While I was waiting for the Tour of Qatar 2015 second stage to start, I was approached by few fishermen based in Al Wakrah Port. After greetings and some small talk, the idea of a photo essay for Instagram played with my imagination. I quickly took out my Xperia Z3 Compact, switched to B&W and started taking photos. All the images are as shot with the phone using the Camringo Lite app (which I strongly recommend) and with no edits.
Al Wakrah port is home to a large artisanal fishing fleet – mostly Dhows and small boats. #Qatar has banned trawlers in 1993 after a steep decline in fish and shrimp stocks, which resulted in the fishing industry becoming almost entirely artisanal.
More restrictions on industrial scale fishing, fishing methods and gear meant to protect marine life along Qatar’s coastline have further contributed to the rapid increase in the number of small vessels and the employment of foreign labour force in the fishing industry .
A 1998 decision to cease issuing new fishing licenses for a decade was meant to bring fishing capacity under control. However, this resulted in bigger replacement vessels being introduced that carry more gear and employ a greater number of crew hence a higher quantity of fish being caught.
While the small fiberglass boats use fishing nets ( highly regulated by authorities) , the gear if choice for the bigger boats, Dhows , are the traps and there is no limit on the number of traps they can carry.
The few official numbers I could easily find online put the fleet in Wakrah port at just under 70 boats with almost 700 fishermen, most of them from Bangladesh, India and Iran. These figures are definitely not the latest and most accurate, even with the 1998 decision to stop issuing licenses keeping Qatar’s artisanal fishing fleet fixed at 515 vessels.
Anur said he is ’18-19 years-old ‘. He came from Chittagong, Bangladesh almost one and a half years ago to work as a fisherman. “I couldn’t dream to get a job back home that brings me this salary. Now I can make plans to marry and have a family, but not soon. I will not go home for the next 3-4 years, I want to save the money I make. I am happy I can help my family now as well ” he said. He was keen to tell me he is proud with his job and Bangladeshi are the best fishermen in the world. He also insisted I should quit smoking.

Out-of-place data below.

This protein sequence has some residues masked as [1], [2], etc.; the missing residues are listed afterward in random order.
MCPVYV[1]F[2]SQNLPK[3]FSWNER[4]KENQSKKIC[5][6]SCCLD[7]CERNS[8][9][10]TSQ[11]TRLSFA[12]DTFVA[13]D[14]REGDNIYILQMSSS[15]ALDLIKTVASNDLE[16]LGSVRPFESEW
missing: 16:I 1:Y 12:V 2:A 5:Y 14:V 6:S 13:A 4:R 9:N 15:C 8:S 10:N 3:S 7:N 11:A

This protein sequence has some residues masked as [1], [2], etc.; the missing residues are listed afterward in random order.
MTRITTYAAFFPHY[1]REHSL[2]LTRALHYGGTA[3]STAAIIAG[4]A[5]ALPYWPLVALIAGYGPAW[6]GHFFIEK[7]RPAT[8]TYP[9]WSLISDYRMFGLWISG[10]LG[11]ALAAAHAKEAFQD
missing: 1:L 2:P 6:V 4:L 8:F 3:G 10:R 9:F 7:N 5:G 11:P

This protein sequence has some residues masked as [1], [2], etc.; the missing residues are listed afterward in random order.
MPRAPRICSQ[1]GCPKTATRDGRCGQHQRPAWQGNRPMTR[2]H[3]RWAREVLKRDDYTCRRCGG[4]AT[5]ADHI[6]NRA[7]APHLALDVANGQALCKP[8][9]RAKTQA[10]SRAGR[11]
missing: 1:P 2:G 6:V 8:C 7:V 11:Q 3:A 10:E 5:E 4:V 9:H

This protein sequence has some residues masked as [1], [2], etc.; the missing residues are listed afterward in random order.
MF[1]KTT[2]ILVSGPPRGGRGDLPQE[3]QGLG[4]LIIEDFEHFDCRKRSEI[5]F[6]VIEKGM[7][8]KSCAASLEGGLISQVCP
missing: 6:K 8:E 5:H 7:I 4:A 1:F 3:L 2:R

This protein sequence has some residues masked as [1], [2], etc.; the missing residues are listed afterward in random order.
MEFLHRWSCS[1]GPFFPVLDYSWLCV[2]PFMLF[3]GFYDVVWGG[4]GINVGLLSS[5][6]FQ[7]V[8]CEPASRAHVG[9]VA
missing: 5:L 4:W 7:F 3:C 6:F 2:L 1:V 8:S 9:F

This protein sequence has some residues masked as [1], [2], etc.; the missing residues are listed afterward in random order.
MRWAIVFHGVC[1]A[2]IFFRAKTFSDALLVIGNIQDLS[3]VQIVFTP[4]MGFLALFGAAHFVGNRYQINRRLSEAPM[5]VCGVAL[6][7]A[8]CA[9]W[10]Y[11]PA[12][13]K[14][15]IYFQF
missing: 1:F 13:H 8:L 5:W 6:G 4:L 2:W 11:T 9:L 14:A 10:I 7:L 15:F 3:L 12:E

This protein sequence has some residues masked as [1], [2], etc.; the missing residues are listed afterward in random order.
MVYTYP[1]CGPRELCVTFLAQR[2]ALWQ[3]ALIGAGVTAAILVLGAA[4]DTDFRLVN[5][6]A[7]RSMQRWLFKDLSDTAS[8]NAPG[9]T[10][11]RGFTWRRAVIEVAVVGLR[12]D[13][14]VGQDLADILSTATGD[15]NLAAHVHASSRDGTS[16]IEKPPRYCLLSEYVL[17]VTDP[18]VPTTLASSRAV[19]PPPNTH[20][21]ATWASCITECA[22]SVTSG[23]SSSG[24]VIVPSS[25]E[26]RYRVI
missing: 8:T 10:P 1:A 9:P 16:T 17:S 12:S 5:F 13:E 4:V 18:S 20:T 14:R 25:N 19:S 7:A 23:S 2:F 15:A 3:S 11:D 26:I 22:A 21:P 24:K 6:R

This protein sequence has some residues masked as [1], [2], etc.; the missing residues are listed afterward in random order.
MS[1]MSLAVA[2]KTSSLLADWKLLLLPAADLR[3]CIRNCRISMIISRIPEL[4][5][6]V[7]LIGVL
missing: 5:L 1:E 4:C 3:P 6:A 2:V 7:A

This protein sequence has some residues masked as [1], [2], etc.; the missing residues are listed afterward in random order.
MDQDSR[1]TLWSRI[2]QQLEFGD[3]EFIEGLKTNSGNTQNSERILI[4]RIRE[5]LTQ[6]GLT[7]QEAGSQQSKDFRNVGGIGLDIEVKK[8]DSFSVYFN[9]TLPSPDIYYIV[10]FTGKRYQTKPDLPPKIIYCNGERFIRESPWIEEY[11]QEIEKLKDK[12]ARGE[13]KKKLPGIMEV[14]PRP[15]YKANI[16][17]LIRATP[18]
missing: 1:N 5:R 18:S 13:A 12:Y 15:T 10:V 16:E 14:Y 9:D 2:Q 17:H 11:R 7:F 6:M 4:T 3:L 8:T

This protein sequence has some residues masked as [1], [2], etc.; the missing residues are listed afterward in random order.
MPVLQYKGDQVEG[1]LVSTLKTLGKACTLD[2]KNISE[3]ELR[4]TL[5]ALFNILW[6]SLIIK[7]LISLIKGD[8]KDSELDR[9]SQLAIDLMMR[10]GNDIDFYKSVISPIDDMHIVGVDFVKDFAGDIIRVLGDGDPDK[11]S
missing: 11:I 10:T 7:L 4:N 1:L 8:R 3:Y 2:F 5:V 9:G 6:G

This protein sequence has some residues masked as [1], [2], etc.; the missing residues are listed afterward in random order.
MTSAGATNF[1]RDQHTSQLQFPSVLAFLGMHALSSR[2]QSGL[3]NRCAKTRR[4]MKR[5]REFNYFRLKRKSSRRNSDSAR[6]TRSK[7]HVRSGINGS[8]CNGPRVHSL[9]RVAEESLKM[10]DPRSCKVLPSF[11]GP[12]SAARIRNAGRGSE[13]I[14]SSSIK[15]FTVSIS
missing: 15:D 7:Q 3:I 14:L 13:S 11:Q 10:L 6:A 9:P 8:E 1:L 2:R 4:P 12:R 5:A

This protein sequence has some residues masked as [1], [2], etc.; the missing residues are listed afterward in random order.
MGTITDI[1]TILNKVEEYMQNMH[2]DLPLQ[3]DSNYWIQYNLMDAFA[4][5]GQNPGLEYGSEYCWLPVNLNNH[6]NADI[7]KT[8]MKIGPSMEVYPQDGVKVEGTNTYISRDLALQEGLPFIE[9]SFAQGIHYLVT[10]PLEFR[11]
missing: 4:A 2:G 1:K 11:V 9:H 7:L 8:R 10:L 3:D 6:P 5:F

Anandu works as a fisherman on a boat from Wakrah for more than 3 years. ” This is a hard job to do. It takes 6-7 hours to get to our fishing spot and we spend 2-3 days at sea. We get little time to sleep or take breaks. Fishing is like that, when you are on the boat, you have to work hard” he said. He has a family back home in Chittagong, Bangladesh. ” Working here is difficult, but at least I can give my children a better future.”
Topun, 28, has more than 4 years working as a fisherman based in Wakrah port. “So far it is ok. Most of these people working here are from Bangladesh and being around them helps when I miss my family back home. Here, the hardest part of the job is being out at sea and working for 15-20 hours without break. But this is who we are and what we do. My father was a fisherman and I am a fisherman,” he said while curiously looking at my camera. He laughed when I said I will use my phone to take his picture. ” You spend so much money on this camera to use the phone to take photos?!”.
Qatar has managed to keep the fish imports low in comparison with other neigbouring countries mainly due to increased fishing efforts of its fixed fleet. With a growing market demand for fish, there is a continuos increase in expatriate labour force in the fishing industry. The average salary of 800 – 900QAR ( 220$ – 250$) seems atractive to workers from fishing comunities in Bangladesh and other countries. For most, this monthly wage gives hope for a better future for their families back home.